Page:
I once worked on something similar:
FMP v.14 (so this was before some threading change for portal rendering introduced in v.15)
Use case was a portal used to display the list part of an email viewing interface, and there were lots of icons and formatting in the list that needed to hide or show or otherwise change formatting, determined by email status - driven by field data local to the portal context, some related data, and a variety of global fields which allowed the user to click display settings.
I worked on a cache approach using a variable (I suspect I used a $$global, and not a $local). There were no native JSON functions at the time, so I am guessing that I probably used a return-delimited list as the data structure stored in the variable. (I haven't seen the code for years)
IIRC, the logic for accessing the cache data was to first check a separate variable which stored the primary key from the portal row for the last time that cache data was recalculated. And so, for the first layout object that needed to access the cache on a portal row, there would be the overhead to recalculate the all of the necessary cache values to render a row, and then these would be stored. All subsequent attempts to access the cache data would first involve the same conditional check against the recorded primary key -- since those subsequent checks would match the previous recorded key, the cache data would be returned without any recalculation.
While I did not experiment with comparing other means of storing the values, I did experiment with turning the cache feature on and off, and I did notice a subjective difference in the speed at which I could scroll through the portal. That is, it did seem to help at some human-perception level which I did not attempt to quantify.
I am going to take a guess at a basic outline of how my calcs worked. I am pretty sure that I made use of custom functions which referenced both variables and schema, and I know that this may not suit you, but the use of custom functions was not essential to the strategy -- the same could be achieved without them. I personally have a distaste/aversion for referencing schema within a custom function, but I made a trade-off in that regard because the custom functions helped improve the readability of my layout object conditional calculations.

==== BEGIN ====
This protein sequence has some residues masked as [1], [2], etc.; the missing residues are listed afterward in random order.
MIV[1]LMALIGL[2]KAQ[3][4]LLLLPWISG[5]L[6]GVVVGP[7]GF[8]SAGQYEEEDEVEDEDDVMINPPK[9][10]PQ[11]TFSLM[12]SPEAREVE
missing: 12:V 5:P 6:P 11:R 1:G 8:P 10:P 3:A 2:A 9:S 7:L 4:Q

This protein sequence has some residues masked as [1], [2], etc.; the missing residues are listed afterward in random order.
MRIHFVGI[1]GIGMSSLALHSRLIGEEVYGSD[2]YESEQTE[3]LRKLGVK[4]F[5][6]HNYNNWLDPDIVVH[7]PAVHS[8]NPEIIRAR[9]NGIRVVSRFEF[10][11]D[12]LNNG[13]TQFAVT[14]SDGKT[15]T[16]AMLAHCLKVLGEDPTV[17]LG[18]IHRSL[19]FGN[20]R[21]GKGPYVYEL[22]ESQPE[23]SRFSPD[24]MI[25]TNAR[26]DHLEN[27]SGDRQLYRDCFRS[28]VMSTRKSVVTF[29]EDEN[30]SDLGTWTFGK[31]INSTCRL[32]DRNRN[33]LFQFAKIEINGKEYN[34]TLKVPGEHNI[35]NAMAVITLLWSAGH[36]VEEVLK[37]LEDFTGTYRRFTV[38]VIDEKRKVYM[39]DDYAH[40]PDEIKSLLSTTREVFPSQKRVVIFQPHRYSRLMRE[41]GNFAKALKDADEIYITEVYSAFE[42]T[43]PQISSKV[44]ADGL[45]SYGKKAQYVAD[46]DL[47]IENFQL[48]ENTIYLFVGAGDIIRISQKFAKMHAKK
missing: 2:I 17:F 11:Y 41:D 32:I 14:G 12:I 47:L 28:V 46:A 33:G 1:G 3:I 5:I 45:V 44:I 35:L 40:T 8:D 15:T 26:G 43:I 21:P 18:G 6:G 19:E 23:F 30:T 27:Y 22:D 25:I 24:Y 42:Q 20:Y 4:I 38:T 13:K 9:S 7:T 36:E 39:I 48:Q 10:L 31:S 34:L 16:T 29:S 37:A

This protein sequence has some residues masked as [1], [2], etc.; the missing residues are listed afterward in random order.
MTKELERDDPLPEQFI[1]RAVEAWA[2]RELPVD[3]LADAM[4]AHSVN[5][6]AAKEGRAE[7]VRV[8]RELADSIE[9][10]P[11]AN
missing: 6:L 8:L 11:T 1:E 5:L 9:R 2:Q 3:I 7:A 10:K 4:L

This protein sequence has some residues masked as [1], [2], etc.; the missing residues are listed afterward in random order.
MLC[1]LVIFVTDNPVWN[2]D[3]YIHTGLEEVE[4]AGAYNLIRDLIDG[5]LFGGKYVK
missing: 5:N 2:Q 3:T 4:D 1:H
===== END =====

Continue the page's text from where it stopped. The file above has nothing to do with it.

So, I think the approach was something like this:
Define a custom function that would recalculate all of the constraints that are needed to render a portal row. These constraint results were free of newline chars, and so it was safe to have this custom function return the values as an ordered CR-delimited list. Lets call this function: CalculateConstraints()
Then there was the function that served as the accessor to the cache data.
It probably looked something like this:
AccessConstraints( PortalRowId ):
~id = PortalRowId
~id = $$_cache_row_id ; $$_constraint_cache ;
$$_constraint_cache = CalculateConstraints();
$$_cache_row_id = ~id
And then each conditional layout object calculation would access a constraint via:
GetValue( AccessConstraints( MyPortalContext::ID ); n ) // n specific to each constraint
I do not recall if I further wrapped the above in another layer of custom functions with hardcoded values for n for the sake of readability. That would be something that I would be apt to do, but at the same time I had to consider overhead -- I can not remember which I decided.
What I do recall is that there was some strategy involved in crafting the AccessConstraints function itself -- strategy which was specific to the needs of this solution:
If all constraints are entirely independent of one another, and all are always necessary and subject to change with each portal row, then I believe this makes for the simplest case, as AccessConstraints must determine everything, and order of determining values may not matter much due to the independence.
If, on the other hand, some constraints depend on others and/or it may not be necessary to recalculate everything for each portal row (either because not all values are subject to change, or not all are required), then the game of strategy begins, and one has to decide the optimum structure of AccessConstraints (or even if more than one such AccessConstraints function is necessary). But -- the top level game plan is the same: Calculate what must be calculated, and cache by Portal Row ID.
Again - I will call out that this was with v.14, and so many things have changed, including the option of using JSON (I suspect CR-delimited might perform faster), and the under-the-hood code for rendering a portal.
I will also say that this was one of those cases where I felt some regret about leaving this code behind for another developer to understand. It really is not difficult to understand, but it is unfamiliar, and I sometimes wondered whether anyone ever had to work on that portal and struggled to make sense of it.
All the best to you -- I hope this may be of some help or inspiration.
p.s. My uncertain recollection is that front-to-back layering order of layout objects was the primary factor in determining the order of layout object calculations, but I can't claim to have confirmed this any time recently.